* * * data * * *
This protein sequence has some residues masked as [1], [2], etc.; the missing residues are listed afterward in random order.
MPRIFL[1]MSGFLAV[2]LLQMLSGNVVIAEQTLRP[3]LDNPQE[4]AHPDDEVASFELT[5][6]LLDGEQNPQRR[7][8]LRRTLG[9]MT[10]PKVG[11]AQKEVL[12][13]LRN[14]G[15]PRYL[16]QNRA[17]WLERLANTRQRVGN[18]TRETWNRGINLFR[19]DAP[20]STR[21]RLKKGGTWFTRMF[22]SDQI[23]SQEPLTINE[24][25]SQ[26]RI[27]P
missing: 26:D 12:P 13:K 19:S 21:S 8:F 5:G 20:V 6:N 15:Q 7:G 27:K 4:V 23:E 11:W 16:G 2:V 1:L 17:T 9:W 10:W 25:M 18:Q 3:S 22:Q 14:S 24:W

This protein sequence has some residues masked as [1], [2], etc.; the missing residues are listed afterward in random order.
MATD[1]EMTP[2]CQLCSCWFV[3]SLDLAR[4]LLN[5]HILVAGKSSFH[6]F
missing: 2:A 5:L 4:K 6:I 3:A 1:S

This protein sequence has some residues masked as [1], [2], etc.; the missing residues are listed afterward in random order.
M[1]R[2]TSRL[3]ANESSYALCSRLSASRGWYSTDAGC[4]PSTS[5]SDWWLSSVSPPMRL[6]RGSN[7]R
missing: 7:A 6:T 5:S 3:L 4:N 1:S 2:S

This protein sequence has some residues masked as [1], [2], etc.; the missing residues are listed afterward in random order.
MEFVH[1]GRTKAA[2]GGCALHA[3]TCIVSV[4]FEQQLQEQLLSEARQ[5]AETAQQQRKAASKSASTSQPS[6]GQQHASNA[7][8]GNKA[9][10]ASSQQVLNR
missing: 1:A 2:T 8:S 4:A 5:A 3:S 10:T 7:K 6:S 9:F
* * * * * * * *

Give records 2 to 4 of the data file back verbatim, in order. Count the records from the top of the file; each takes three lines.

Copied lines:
This protein sequence has some residues masked as [1], [2], etc.; the missing residues are listed afterward in random order.
MATD[1]EMTP[2]CQLCSCWFV[3]SLDLAR[4]LLN[5]HILVAGKSSFH[6]F
missing: 2:A 5:L 4:K 6:I 3:A 1:S

This protein sequence has some residues masked as [1], [2], etc.; the missing residues are listed afterward in random order.
M[1]R[2]TSRL[3]ANESSYALCSRLSASRGWYSTDAGC[4]PSTS[5]SDWWLSSVSPPMRL[6]RGSN[7]R
missing: 7:A 6:T 5:S 3:L 4:N 1:S 2:S

This protein sequence has some residues masked as [1], [2], etc.; the missing residues are listed afterward in random order.
MEFVH[1]GRTKAA[2]GGCALHA[3]TCIVSV[4]FEQQLQEQLLSEARQ[5]AETAQQQRKAASKSASTSQPS[6]GQQHASNA[7][8]GNKA[9][10]ASSQQVLNR
missing: 1:A 2:T 8:S 4:A 5:A 3:S 10:T 7:K 6:S 9:F